I adore this time of year. It’s the time when we write out short lists to memorialize the past twelve months. The selections don’t matter, nor does the order; the point is simply to remember. “#10 was the first new movie I saw this year, at the multiplex, with a coworker who’s since moved out of state. I ran to a screening of #2 right after scarfing down some pita and hummus.” Each entry represents a pocket of time I lingered in. The year’s ten best pockets of time.
I enjoyed the following ten movies almost as much as the ones I’ve listed below: Call Me by Your Name, Colossal, Girls Trip, Good Time, Lady Bird, Logan Lucky, The Ornithologist, Person to Person, Song to Song, and Star Wars: The Last Jedi. The new Twin Peaks, on the other hand, I enjoyed even more than the titles below. It may have aired in weekly installments on Showtime, but it’s still essential to any conversation about the state of filmmaking in 2017. May as well call it my real #1! It moved and thrilled and shook me unlike anything else in recent memory.
Here’s a supplementary list of ten performances: Betty Buckley, articulate as a psychotherapist, and the protean James McAvoy playing against her in Split; Harris Dickinson, implosive with self-loathing in Beach Rats; two turns by Michael Fassbender, as the smarmy villains of Song to Song and Alien: Covenant; Milla Jovovich’s valedictory sprint through Resident Evil: The Final Chapter; Barry Keoghan as a teenage sprite barely veiling his hostility in The Killing of a Sacred Deer; Keanu Reeves, put through his paces again in John Wick: Chapter 2; Lady Bird’s callous, precocious, and heartbreaking Saoirse Ronan; newcomer Millicent Simmonds and her silent movie acting in Wonderstruck; octagenarian Lois Smith playing her age as Marjorie of Marjorie Prime; and Adrian Titieni, slouching and gloomy as a bad dad in Graduation.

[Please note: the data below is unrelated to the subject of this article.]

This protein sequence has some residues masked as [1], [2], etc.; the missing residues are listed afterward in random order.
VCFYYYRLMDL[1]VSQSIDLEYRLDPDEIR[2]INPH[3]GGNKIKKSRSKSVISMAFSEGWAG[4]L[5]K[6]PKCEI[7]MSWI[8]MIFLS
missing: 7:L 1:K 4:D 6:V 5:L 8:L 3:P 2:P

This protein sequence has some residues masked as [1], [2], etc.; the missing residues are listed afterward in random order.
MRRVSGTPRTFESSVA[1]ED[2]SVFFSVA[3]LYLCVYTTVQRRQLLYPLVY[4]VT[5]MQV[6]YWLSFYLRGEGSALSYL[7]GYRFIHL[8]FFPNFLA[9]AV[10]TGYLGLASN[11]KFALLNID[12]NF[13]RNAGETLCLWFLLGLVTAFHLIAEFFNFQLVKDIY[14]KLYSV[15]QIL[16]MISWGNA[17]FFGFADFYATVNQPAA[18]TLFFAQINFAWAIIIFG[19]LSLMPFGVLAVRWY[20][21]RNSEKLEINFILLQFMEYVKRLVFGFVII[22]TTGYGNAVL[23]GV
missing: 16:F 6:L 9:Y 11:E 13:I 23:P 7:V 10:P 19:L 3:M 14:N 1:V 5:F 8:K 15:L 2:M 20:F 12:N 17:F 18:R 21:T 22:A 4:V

Now onto the list:
This reconfiguration of horror imagery transpires in a secluded country house. Where better to satirize the horrors and entitlements of whiteness? Genteel racism is its villain, far more insidious than your standard movie monster.
Riley Keough is a key piece of the Logan Lucky team, pithy and self-assured as the car-savvy sister.
Michael Stuhlbarg speaks in a sensitive voice that suggests a reservoir of emotion as the dad in Call Me by Your Name.
Jonathan Demme died in late April. This summery gem had its world premiere about a week later. It’s lax in its narrative, attentive to its ensemble, profoundly gay. Demme’s gone, but his influence lingers.
Laurie Metcalf plays a near-monstrous notion of motherly love in Lady Bird molded by her working-class pragmatism.
In Star Wars: The Last Jedi, Mark Hamill resumes a role he initiated 40 years ago, now morally fatigued and with a bitter sense of humor.
These stories of fathers, sons, brothers, and sisters knit together tightly into one dense family saga. Everyone has a role to fill, a pattern to repeat, and a lot of the comedy derives from that stagnation. It’s sad, maybe, but still a fact that we’re all causes, and we’re all effects.
Tiffany Haddish is irrepressible in Girls Trip: insinuating with her eyebrows, cracking nonstop dirty jokes, sucking off a banana with panache.
Willem Dafoe’s one of the great living actors, and in The Florida Project, he only ever seems like a nice guy working a shitty job.
A hapless asylum seeker challenges a divorced restaurateur. A fistfight ensues. By the very next shot, the former’s dining at the latter’s establishment, both of them bandaged up, with the staff looking on. The joke lies in the editing. Everything’s sad just as everything’s hilarious in this Finnish film, a Modern Times for our modern times.
Elizabeth Marvel does exemplary supporting work as the neglected middle child of The Meyerowitz Stories.